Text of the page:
A Nuclear Reactor
The energy released from nuclear fission is much greater than the chemical energy released when burning fuels. 1 kg of Uranium-235 gives the same amount of energy through nuclear fission as is released by burning about 3 million tonnes of coal. The energy from nuclear fission can be used to generate electricity in a nuclear power plant.
In order to safely harness the energy from nuclear fission the chain reaction needs to be controlled. This is achieved in a nuclear reactor. The nuclear fuel used in the reactor contains a small concentration of fissionable atoms, typically 3 to 4%. This low concentration reduces the risk of a runway reaction. However, in order to establish a chain reaction with this low concentration one neutron from each fission event must go on to cause fission in another atom. This is achieved in the reactor with the use of a moderator. A moderator is a material used in a nuclear reactor to slow down the neutrons produced from fission. By slowing the neutrons down the probability of a neutron interacting with Uranium-235 nuclei is greatly increased thereby maintaining the chain reaction. Moderators are made from materials with light nuclei which do not absorb the neutrons but rather slow them down by a series of collisions. Carbon in the form of graphite is a material used for moderators as is heavy water which is Deuterium an isotope of Hydrogen with an atomic mass of 2 bonded to Oxygen.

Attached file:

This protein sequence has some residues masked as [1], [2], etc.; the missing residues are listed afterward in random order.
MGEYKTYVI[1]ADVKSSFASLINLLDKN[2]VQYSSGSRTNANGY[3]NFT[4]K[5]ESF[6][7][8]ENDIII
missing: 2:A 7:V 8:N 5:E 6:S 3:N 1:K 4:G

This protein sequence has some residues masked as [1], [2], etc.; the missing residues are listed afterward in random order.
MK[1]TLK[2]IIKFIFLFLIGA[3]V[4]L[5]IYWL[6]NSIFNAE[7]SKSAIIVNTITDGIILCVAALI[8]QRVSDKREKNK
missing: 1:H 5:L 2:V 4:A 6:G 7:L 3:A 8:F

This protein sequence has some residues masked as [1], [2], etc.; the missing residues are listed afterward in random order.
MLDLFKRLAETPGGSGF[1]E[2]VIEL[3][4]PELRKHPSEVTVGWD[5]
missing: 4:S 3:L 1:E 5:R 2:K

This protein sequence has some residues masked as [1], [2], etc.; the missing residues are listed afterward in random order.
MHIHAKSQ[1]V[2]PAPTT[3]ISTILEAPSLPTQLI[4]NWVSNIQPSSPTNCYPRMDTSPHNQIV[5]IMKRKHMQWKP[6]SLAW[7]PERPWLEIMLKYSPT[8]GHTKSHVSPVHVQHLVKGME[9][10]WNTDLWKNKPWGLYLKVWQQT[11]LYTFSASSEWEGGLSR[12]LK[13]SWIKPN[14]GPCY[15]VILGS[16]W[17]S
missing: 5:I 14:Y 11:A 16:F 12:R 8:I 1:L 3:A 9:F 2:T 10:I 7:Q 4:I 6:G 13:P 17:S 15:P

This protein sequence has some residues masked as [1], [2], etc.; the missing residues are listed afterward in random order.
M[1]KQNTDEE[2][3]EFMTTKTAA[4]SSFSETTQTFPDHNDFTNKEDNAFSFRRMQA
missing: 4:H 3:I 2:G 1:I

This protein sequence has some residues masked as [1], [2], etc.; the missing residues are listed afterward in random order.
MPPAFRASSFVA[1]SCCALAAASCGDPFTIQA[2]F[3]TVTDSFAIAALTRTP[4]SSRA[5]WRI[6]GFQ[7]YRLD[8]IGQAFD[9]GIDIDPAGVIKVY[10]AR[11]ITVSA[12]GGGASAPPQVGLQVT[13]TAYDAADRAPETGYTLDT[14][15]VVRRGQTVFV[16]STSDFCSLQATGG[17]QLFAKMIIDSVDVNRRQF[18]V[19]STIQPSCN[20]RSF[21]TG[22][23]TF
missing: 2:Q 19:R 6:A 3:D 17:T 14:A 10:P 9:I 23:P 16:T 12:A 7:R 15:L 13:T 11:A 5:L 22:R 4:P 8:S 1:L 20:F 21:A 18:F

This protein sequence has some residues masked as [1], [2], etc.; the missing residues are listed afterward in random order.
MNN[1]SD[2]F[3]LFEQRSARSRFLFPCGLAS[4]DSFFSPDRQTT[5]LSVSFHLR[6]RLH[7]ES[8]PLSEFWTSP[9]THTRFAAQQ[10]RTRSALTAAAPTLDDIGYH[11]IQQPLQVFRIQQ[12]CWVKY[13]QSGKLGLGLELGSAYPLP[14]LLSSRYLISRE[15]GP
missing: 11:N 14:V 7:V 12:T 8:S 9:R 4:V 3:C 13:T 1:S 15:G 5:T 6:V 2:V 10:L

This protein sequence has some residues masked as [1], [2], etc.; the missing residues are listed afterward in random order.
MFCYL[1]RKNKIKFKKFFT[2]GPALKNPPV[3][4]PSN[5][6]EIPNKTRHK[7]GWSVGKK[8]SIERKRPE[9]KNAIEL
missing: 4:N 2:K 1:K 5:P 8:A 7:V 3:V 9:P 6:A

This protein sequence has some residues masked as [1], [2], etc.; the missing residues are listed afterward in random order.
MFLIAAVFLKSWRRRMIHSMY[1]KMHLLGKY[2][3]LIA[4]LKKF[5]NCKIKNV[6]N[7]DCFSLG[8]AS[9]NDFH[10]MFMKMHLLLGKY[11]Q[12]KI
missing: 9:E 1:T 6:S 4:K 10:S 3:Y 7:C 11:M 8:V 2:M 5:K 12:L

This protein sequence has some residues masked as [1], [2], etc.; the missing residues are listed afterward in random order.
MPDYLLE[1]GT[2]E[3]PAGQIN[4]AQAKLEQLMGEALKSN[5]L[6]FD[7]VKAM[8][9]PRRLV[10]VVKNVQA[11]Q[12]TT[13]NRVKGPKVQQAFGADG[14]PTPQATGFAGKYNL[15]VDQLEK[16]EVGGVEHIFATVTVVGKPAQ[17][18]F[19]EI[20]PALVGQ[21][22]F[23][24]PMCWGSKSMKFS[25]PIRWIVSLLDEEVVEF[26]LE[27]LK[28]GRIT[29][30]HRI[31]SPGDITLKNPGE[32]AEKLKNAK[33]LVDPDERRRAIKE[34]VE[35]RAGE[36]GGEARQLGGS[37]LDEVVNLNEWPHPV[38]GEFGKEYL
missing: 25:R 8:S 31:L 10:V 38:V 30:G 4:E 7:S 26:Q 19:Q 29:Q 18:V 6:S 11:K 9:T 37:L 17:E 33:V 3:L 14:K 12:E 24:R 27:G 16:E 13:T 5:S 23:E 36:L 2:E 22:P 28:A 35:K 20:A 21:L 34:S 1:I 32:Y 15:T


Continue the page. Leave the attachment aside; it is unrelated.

The moderator only slows neutrons down in order to increase the interaction with Uranium nuclei. They do not give any protection if the reaction goes out of control. If a chain reaction is heading out of control the reactors needs to be able to reduce the concentration of neutrons. For this the reactor uses control rods. Control rods are made from material with the ability to absorb neutrons; Cadmium and Boron are examples of suitable materials. By inserting control rods between the fuel rods the chain reaction can be slowed down or shut down. Withdrawing the control rods can restart or speed up the reaction.
The animation below shows how the nuclear fission process in a nuclear reactor is controlled.
A large mass of moderator encases the nuclear fuel rods slowing down the neutrons to increase their interactions with the fissionable atoms. If the chain reaction shows signs of being out of control the control rods are inserted to absorb neutrons thereby slowing down the reaction. They can then be withdrawn to allow the reaction to proceed in a controlled manner.